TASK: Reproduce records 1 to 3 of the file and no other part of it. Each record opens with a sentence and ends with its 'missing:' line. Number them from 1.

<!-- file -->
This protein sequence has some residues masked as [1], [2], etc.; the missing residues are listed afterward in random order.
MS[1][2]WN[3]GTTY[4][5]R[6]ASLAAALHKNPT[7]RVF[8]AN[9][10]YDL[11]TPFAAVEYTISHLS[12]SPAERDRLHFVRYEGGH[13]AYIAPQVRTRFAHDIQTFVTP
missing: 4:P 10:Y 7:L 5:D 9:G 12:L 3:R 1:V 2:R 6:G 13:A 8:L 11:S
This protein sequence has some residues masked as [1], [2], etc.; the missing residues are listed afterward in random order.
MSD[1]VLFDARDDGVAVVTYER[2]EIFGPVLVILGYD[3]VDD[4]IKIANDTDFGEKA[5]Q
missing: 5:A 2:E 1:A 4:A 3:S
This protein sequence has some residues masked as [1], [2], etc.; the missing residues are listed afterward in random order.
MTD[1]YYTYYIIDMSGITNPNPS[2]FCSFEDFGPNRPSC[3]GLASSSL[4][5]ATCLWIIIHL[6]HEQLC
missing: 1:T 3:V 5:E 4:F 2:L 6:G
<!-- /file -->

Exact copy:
This protein sequence has some residues masked as [1], [2], etc.; the missing residues are listed afterward in random order.
MS[1][2]WN[3]GTTY[4][5]R[6]ASLAAALHKNPT[7]RVF[8]AN[9][10]YDL[11]TPFAAVEYTISHLS[12]SPAERDRLHFVRYEGGH[13]AYIAPQVRTRFAHDIQTFVTP
missing: 4:P 10:Y 7:L 5:D 9:G 12:L 3:R 1:V 2:R 6:G 13:A 8:L 11:S
This protein sequence has some residues masked as [1], [2], etc.; the missing residues are listed afterward in random order.
MSD[1]VLFDARDDGVAVVTYER[2]EIFGPVLVILGYD[3]VDD[4]IKIANDTDFGEKA[5]Q
missing: 5:A 2:E 1:A 4:A 3:S
This protein sequence has some residues masked as [1], [2], etc.; the missing residues are listed afterward in random order.
MTD[1]YYTYYIIDMSGITNPNPS[2]FCSFEDFGPNRPSC[3]GLASSSL[4][5]ATCLWIIIHL[6]HEQLC
missing: 1:T 3:V 5:E 4:F 2:L 6:G